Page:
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The largest planet in our solar system is no stranger to throwing its weight around, both to our benefit and detriment here on Earth.

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[INTRO ♪].

Jupiter is more than twice as massive as all the other planets in our solar system combined, and it has a history of throwing that weight around. In fact, it likely used its gravity to shape the way our solar system looks today.

And that's generally a good thing for us! We have a nice stable orbit at a cozy distance from our star, and things are usually pretty calm in our planetary neighborhood. So, here on Earth, we have a lot to thank Jupiter for… but it isn't always the nicest neighbor.

Now and then, it also sends some hazards our way. That makes sharing a solar system with Jupiter … complicated. On a good day, Jupiter's got our back.

When comets from the outermost reaches of the solar system head toward Earth, Jupiter's gravity often acts like a shield by chucking them straight into interstellar space. And we've even seen Jupiter take some pretty big hits for us. In 1994, fragments of the comet Shoemaker-Levy 9 smashed into Jupiter.

As the impact site rotated into the Earth's view, scientists could see dark scars on the surface of the planet and plumes of debris rising in its atmosphere. If a comet like this had hit Earth, it would have kicked up an enormous cloud of dust that would have blotted out the Sun and caused mass extinctions on par with the ones that took out the dinosaurs. So not only does Jupiter routinely protect us from comets like Shoemaker-Levy 9, but that dramatic collision gave astronomers a wake-up call—if it happened to our neighbor, it could also happen to us.

Just four years later, in 1998, NASA got serious about tracking near-Earth objects, or NEOs, that could have catastrophic effects if they hit our planet. And now NASA estimates that we've found almost all of the thousand or so NEOs big enough to cause apocalyptic worldwide destruction. There are, of course, still plenty of smaller ones that could potentially do some serious damage, but thanks to Jupiter's wake-up call in the '90s, we have a pretty good handle on the scariest threats.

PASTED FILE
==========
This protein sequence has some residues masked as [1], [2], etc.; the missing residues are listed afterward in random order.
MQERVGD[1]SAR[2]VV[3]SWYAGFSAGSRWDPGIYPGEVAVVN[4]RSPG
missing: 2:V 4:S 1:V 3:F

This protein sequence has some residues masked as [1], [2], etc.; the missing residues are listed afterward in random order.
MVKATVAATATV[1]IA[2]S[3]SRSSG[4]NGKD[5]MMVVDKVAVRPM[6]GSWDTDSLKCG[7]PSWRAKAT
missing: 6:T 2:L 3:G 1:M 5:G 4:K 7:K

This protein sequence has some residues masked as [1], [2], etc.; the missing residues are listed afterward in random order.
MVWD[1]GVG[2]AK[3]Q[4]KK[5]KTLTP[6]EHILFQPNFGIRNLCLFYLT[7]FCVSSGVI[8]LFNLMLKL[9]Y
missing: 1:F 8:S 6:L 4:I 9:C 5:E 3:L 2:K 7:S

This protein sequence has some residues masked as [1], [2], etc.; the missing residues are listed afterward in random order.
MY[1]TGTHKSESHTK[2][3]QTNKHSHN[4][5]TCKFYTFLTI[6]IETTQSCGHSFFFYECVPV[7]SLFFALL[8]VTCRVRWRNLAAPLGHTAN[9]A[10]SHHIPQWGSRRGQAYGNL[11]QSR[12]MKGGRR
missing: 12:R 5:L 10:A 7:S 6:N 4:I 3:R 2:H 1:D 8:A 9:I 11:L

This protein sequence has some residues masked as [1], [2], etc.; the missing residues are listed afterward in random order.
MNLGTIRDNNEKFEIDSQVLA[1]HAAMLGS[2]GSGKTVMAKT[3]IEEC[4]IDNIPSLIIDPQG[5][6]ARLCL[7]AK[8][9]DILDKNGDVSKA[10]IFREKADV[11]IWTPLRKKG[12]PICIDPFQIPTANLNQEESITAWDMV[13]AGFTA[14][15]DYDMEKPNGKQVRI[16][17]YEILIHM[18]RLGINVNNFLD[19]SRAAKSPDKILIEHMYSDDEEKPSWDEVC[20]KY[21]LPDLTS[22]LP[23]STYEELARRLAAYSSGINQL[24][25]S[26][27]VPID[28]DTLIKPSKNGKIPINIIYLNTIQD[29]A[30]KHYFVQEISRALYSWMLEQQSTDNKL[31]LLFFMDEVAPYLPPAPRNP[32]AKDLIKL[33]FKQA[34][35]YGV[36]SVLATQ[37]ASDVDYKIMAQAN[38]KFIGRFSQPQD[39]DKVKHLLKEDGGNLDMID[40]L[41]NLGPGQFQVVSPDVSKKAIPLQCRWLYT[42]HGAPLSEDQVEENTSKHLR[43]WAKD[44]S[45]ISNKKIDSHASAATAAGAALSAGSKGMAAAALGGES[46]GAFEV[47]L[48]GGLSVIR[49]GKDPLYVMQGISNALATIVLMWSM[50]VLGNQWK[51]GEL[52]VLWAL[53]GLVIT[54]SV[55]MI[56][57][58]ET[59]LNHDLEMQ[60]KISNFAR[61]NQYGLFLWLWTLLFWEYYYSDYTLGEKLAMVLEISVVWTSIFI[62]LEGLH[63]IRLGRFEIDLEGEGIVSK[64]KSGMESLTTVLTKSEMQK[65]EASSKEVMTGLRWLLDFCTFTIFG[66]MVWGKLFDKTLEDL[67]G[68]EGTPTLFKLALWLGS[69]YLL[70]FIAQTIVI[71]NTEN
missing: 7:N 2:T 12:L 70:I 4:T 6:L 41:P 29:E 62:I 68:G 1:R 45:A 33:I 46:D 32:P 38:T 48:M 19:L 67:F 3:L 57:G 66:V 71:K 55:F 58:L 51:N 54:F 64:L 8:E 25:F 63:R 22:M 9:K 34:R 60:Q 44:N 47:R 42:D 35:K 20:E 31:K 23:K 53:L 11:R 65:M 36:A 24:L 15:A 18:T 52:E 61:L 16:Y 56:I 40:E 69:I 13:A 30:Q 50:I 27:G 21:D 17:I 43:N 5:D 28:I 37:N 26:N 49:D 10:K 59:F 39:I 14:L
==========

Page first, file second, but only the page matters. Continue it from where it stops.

So, Jupiter deflects some dangerous comets and reminds us to keep a lookout for incoming asteroids, but the biggest planet in the neighborhood doesn't always play nice. For example, in 1770, the comet Lexell flew past it, and Jupiter's huge gravity directed the comet right at Earth. It came within 2.3 million kilometers of us!

That's how far Earth travels in just 21 hours. So we dodged it by less than a day! And research suggests that this type of event—where Jupiter throws things into the inner solar system rather than sending them out—might be happening more often than we thought.

Like, one simulation of 30,000 space objects showed that Jupiter might even be teaming up with Saturn to send threatening space rocks our way. In the model, each simulated object began in a non-threatening orbit somewhere in the outer solar system. But by the end of the simulation, 8% of those objects were crossing paths with Earth.

And while Jupiter's gravity was the real culprit slinging objects inward, Saturn was guiding objects toward Jupiter. In the real world, a good deal of Jupiter's ammo is likely made up of objects called Centaurs. They're named after the mythical creature that's half-person, half-horse, and Centaurs are like hybrids between asteroids and comets:.

They can have the same make-up as asteroids, but many of them have comet-like properties like tails of debris. For the most part, Centaurs stick to the outermost solar system. But if they get close enough to Jupiter, the planet's gravity can alter their path and throw them into the inner solar system, potentially on a collision course with Earth.

Even when it's not hurling Centaurs our way, Jupiter may make ordinary comets more of a threat than they already are. Although it throws some of them out of the solar system altogether, in other cases, a run-in with Jupiter can tighten a comet's orbit. That means it'll go around the Sun faster, giving it more chances to hit Earth.

In fact, that's exactly what happened with the famous Comet Hale-Bopp. It last swung by the Sun in 1997, and that was the first time it was visible in 4,000 years. But around the same time, an encounter with Jupiter cut its orbital period almost in half, meaning it'll come by again in just over 2,000 years!

And just to keep us on our toes, Jupiter's gravity can also pluck rocks from the Asteroid Belt and send them our way too—which isn't very neighborly! But even if we have to give Jupiter a little side-eye now and then, it could have helped make life on Earth possible. During the formation of the solar system, its enormous gravity likely helped carve space for our planet to form in the first place.

And even when Jupiter seemed like our enemy, the space debris it sent our way during Earth's early years may also have delivered organic material that helped life form. So thanks, Jupiter, for helping to get us going early on! You can stop sending us all those asteroids and comets, though.

Beyond helping us learn how to defend our own planet, understanding Jupiter's role in our solar system could help us search for life beyond it. When we look for habitable worlds orbiting other stars, it might be useful not just to look for Earth-like planets, but also to see what a Jupiter-like frenemy might be up to nearby. Thanks for watching this episode of SciShow Space!

If you want to learn more about how Jupiter tosses its weight around in the solar system, you might like our video about the group of asteroids Jupiter has held prisoner—possibly for billions of years! You can find out more about Jupiter's Trojan asteroids after this. [OUTRO ♪].